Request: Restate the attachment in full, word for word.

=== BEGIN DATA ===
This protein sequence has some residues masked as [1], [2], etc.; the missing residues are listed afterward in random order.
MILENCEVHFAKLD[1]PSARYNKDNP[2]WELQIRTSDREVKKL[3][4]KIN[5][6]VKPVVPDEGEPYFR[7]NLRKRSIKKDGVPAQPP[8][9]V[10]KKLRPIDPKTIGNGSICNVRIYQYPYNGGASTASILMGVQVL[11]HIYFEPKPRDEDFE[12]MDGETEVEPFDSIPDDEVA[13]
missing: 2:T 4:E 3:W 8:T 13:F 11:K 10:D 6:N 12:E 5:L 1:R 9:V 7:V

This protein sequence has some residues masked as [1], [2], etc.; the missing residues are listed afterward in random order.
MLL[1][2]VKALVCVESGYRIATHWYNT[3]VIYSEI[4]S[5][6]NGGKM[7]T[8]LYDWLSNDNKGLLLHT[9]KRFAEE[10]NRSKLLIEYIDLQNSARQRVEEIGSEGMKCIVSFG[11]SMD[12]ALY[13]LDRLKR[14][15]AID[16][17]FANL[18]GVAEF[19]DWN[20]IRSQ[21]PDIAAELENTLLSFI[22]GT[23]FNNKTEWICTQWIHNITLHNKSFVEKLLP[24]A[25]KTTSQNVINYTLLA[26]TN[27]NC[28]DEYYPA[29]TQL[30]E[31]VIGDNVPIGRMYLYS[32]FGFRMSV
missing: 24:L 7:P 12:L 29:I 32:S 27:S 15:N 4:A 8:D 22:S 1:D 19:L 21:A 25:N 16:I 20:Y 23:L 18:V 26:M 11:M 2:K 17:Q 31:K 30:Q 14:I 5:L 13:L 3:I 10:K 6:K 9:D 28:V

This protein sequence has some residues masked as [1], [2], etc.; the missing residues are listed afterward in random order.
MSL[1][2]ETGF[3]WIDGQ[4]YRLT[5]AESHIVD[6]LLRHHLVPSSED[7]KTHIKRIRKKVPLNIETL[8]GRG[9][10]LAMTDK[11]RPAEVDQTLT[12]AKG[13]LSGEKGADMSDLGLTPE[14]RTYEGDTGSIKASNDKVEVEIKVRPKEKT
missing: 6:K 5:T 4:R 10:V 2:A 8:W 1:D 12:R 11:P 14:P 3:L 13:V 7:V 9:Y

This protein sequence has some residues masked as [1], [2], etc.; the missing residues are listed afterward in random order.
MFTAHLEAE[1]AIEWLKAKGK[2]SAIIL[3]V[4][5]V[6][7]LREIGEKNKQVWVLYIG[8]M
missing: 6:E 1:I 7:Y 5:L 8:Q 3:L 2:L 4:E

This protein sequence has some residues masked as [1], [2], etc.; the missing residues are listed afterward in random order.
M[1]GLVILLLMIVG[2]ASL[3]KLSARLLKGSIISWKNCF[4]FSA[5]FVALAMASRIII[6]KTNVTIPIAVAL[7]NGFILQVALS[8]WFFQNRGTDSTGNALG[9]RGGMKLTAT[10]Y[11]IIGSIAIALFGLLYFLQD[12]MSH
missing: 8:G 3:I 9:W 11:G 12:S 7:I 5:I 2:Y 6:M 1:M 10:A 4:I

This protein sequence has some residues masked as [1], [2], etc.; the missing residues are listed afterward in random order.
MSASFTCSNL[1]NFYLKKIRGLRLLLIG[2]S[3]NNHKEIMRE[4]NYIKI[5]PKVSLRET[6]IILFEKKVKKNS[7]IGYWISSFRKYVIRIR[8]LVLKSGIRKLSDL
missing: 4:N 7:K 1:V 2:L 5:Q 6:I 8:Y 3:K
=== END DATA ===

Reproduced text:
This protein sequence has some residues masked as [1], [2], etc.; the missing residues are listed afterward in random order.
MILENCEVHFAKLD[1]PSARYNKDNP[2]WELQIRTSDREVKKL[3][4]KIN[5][6]VKPVVPDEGEPYFR[7]NLRKRSIKKDGVPAQPP[8][9]V[10]KKLRPIDPKTIGNGSICNVRIYQYPYNGGASTASILMGVQVL[11]HIYFEPKPRDEDFE[12]MDGETEVEPFDSIPDDEVA[13]
missing: 2:T 4:E 3:W 8:T 13:F 11:K 10:D 6:N 12:E 5:L 1:R 9:V 7:V

This protein sequence has some residues masked as [1], [2], etc.; the missing residues are listed afterward in random order.
MLL[1][2]VKALVCVESGYRIATHWYNT[3]VIYSEI[4]S[5][6]NGGKM[7]T[8]LYDWLSNDNKGLLLHT[9]KRFAEE[10]NRSKLLIEYIDLQNSARQRVEEIGSEGMKCIVSFG[11]SMD[12]ALY[13]LDRLKR[14][15]AID[16][17]FANL[18]GVAEF[19]DWN[20]IRSQ[21]PDIAAELENTLLSFI[22]GT[23]FNNKTEWICTQWIHNITLHNKSFVEKLLP[24]A[25]KTTSQNVINYTLLA[26]TN[27]NC[28]DEYYPA[29]TQL[30]E[31]VIGDNVPIGRMYLYS[32]FGFRMSV
missing: 24:L 7:P 12:L 29:I 32:S 27:S 15:N 4:A 8:D 22:S 1:D 19:L 21:A 25:N 16:I 20:Y 23:L 18:V 26:M 11:M 2:K 17:Q 31:K 30:Q 14:I 5:L 13:L 3:I 10:K 6:K 9:D 28:V

This protein sequence has some residues masked as [1], [2], etc.; the missing residues are listed afterward in random order.
MSL[1][2]ETGF[3]WIDGQ[4]YRLT[5]AESHIVD[6]LLRHHLVPSSED[7]KTHIKRIRKKVPLNIETL[8]GRG[9][10]LAMTDK[11]RPAEVDQTLT[12]AKG[13]LSGEKGADMSDLGLTPE[14]RTYEGDTGSIKASNDKVEVEIKVRPKEKT
missing: 6:K 5:T 4:R 10:V 2:A 8:W 1:D 12:R 11:P 14:P 3:L 13:V 7:V 9:Y

This protein sequence has some residues masked as [1], [2], etc.; the missing residues are listed afterward in random order.
MFTAHLEAE[1]AIEWLKAKGK[2]SAIIL[3]V[4][5]V[6][7]LREIGEKNKQVWVLYIG[8]M
missing: 6:E 1:I 7:Y 5:L 8:Q 3:L 2:L 4:E

This protein sequence has some residues masked as [1], [2], etc.; the missing residues are listed afterward in random order.
M[1]GLVILLLMIVG[2]ASL[3]KLSARLLKGSIISWKNCF[4]FSA[5]FVALAMASRIII[6]KTNVTIPIAVAL[7]NGFILQVALS[8]WFFQNRGTDSTGNALG[9]RGGMKLTAT[10]Y[11]IIGSIAIALFGLLYFLQD[12]MSH
missing: 8:G 3:I 9:W 11:G 12:S 7:I 5:I 2:Y 6:M 1:M 10:A 4:I

This protein sequence has some residues masked as [1], [2], etc.; the missing residues are listed afterward in random order.
MSASFTCSNL[1]NFYLKKIRGLRLLLIG[2]S[3]NNHKEIMRE[4]NYIKI[5]PKVSLRET[6]IILFEKKVKKNS[7]IGYWISSFRKYVIRIR[8]LVLKSGIRKLSDL
missing: 4:N 7:K 1:V 2:L 5:Q 6:I 8:Y 3:K